In context, I think he's saying that we should take a problem to our immediate authority (our bishop)--that we should not try to overstep his authority by going directly to the SP, a GA, etc.--but that we can go straight to the very top, to God. By implication, though, this would mean that when we do take a question directly to God (taking the "authorized 'end run'" around all the other church authorities) the answer we receive trumps any we would have gotten if we had gone through other channels.

I already knew this (that is, I had already come to know this, finally) when I found this talk, but it was nice to have it in writing.

Alan said...


Delighted to see you couldn't stay away. And to see so many of my own thoughts echoed in yours.

Justice Westermark concurs in the opinions of his learned colleagues Drew and Scott. Can't do better than that.

Keep posting!

Steve M. said...

Good to have you back!

I was a little disappointed that the post didn't have anything to do with masturbation, however. :)

Lisa said...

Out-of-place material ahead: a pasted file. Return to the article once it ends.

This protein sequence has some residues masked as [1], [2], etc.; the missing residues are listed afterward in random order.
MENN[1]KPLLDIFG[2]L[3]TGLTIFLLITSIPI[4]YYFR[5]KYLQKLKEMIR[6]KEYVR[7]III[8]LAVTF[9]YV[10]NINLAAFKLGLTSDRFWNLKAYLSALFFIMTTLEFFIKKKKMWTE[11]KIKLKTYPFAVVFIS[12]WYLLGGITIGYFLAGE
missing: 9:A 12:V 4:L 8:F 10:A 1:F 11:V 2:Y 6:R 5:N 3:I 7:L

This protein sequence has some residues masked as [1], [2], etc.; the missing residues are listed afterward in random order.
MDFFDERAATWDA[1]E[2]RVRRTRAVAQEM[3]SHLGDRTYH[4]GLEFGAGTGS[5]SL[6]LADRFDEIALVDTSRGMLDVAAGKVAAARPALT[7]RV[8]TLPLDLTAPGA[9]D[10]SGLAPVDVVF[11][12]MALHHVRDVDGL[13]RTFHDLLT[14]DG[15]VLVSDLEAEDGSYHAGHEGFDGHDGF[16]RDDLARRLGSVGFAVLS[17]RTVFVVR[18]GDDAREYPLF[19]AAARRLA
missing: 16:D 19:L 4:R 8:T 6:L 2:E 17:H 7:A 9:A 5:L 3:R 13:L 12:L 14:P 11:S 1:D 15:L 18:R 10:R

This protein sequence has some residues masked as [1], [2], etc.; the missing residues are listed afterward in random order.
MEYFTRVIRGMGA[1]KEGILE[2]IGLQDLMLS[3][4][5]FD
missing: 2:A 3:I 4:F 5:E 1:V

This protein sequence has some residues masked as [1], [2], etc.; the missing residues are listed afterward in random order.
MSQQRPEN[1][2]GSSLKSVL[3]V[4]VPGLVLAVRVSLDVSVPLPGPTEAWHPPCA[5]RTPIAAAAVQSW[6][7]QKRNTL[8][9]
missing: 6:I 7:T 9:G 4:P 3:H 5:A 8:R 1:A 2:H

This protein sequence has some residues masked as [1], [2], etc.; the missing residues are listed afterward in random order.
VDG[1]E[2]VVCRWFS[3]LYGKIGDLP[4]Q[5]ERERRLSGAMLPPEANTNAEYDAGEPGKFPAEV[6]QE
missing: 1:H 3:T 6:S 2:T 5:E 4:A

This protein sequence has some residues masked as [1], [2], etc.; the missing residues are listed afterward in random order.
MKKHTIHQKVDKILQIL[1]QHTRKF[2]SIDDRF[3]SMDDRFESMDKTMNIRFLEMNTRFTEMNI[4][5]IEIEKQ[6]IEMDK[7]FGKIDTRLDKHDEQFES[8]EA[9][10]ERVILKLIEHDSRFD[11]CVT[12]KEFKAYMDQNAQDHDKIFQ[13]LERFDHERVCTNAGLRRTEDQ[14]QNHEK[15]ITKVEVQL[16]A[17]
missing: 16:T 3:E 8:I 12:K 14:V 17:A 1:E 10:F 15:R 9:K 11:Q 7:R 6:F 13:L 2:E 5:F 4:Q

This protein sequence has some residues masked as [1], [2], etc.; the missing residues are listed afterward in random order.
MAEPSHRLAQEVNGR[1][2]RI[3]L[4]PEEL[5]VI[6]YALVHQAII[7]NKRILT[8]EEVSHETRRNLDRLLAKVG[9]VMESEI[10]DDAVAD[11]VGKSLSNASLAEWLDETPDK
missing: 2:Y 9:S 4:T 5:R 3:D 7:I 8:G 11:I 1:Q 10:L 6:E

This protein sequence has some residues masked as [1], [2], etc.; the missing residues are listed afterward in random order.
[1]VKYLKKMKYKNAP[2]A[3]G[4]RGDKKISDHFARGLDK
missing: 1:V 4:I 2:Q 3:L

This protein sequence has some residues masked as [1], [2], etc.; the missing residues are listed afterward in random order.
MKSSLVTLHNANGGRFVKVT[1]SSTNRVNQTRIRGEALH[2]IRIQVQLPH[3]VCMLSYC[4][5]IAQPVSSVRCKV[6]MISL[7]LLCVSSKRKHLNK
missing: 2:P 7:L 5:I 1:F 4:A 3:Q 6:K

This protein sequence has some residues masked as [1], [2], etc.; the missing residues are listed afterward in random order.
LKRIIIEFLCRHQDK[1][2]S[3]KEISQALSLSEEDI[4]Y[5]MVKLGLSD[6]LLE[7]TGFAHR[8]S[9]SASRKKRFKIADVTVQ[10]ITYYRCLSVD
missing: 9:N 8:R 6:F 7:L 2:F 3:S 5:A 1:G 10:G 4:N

AmbiguouS: I agree

Scott: I'm pretty much past the point where I'm willing to even stretch far enough to believe I'm allowed to bypass the leadership and go directly to God. That may be okay for little things (callings, even) but even when I approached my bishop about Prop 8 and my own personal prayers, as cool as he was, he still insinuated that my testimony was probably weak at best since I intended to vote no. I found this sentiment to be shared by the majority of our leaders.

I just can't let my mind attempt to wrap around that anymore.

Alan: Thank you :)

Awww, Steve. I'll have to fix that for you.

T.J. Shelby said...

Lisa, not only was the "weak in testimony" argument implied in my case but that I must be a vile sinner incapable of receiving personal revelation. When I mentioned that my personal revelation but my Prop 8 position in opposition to newest addition of holy writ: The Prop 8 Memo, he then questioned what source I was getting my answers from.

I'm with you...I'm fed up.

djinn said...

Lisa, so many of us have been where you are now. It's difficult. In that vein, I'd like to answer AmbiguouS One. I've always loved the story of Abraham and Isaac, because, even as a small child, it read to me as the end of Child Sacrifice. Abraham decided to not sacrifice his child. Abraham made the choice. God was just the scapegoat.